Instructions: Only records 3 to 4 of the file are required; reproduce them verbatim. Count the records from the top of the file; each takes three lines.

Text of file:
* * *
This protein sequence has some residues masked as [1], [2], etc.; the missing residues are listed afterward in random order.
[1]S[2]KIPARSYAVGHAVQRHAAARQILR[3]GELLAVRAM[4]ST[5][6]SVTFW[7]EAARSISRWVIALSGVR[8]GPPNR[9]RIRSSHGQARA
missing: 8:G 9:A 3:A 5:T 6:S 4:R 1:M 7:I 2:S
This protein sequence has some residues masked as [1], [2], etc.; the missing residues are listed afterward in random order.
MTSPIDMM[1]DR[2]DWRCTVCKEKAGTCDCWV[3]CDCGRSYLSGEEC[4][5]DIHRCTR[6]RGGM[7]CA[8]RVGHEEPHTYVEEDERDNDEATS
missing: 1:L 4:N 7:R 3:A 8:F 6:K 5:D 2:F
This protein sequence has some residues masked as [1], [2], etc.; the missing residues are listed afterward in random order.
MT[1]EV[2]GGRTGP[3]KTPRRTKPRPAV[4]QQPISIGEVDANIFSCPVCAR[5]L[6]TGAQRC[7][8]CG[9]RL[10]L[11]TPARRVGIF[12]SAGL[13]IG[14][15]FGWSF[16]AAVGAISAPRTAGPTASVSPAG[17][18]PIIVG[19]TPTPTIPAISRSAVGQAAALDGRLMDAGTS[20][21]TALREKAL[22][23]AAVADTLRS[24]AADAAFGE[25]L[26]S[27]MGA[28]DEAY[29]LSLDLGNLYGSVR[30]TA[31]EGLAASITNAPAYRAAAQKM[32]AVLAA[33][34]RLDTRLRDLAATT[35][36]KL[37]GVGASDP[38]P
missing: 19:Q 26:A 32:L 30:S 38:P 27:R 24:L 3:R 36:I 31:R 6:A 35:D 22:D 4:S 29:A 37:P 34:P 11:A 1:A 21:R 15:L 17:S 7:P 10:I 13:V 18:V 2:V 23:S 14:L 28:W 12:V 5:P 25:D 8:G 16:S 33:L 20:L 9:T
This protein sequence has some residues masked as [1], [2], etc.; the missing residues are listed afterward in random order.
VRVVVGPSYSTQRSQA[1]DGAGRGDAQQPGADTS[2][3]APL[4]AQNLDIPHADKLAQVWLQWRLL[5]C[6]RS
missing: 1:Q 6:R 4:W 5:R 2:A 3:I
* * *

This protein sequence has some residues masked as [1], [2], etc.; the missing residues are listed afterward in random order.
MT[1]EV[2]GGRTGP[3]KTPRRTKPRPAV[4]QQPISIGEVDANIFSCPVCAR[5]L[6]TGAQRC[7][8]CG[9]RL[10]L[11]TPARRVGIF[12]SAGL[13]IG[14][15]FGWSF[16]AAVGAISAPRTAGPTASVSPAG[17][18]PIIVG[19]TPTPTIPAISRSAVGQAAALDGRLMDAGTS[20][21]TALREKAL[22][23]AAVADTLRS[24]AADAAFGE[25]L[26]S[27]MGA[28]DEAY[29]LSLDLGNLYGSVR[30]TA[31]EGLAASITNAPAYRAAAQKM[32]AVLAA[33][34]RLDTRLRDLAATT[35][36]KL[37]GVGASDP[38]P
missing: 19:Q 26:A 32:L 30:S 38:P 27:R 24:L 3:R 36:I 31:R 6:A 35:D 22:D 4:S 29:A 37:P 34:P 11:A 1:A 21:R 15:L 17:S 7:P 10:I 13:V 18:V 2:V 23:S 14:L 28:W 12:V 5:P 25:D 8:G 16:S 33:L 20:L 9:T
This protein sequence has some residues masked as [1], [2], etc.; the missing residues are listed afterward in random order.
VRVVVGPSYSTQRSQA[1]DGAGRGDAQQPGADTS[2][3]APL[4]AQNLDIPHADKLAQVWLQWRLL[5]C[6]RS
missing: 1:Q 6:R 4:W 5:R 2:A 3:I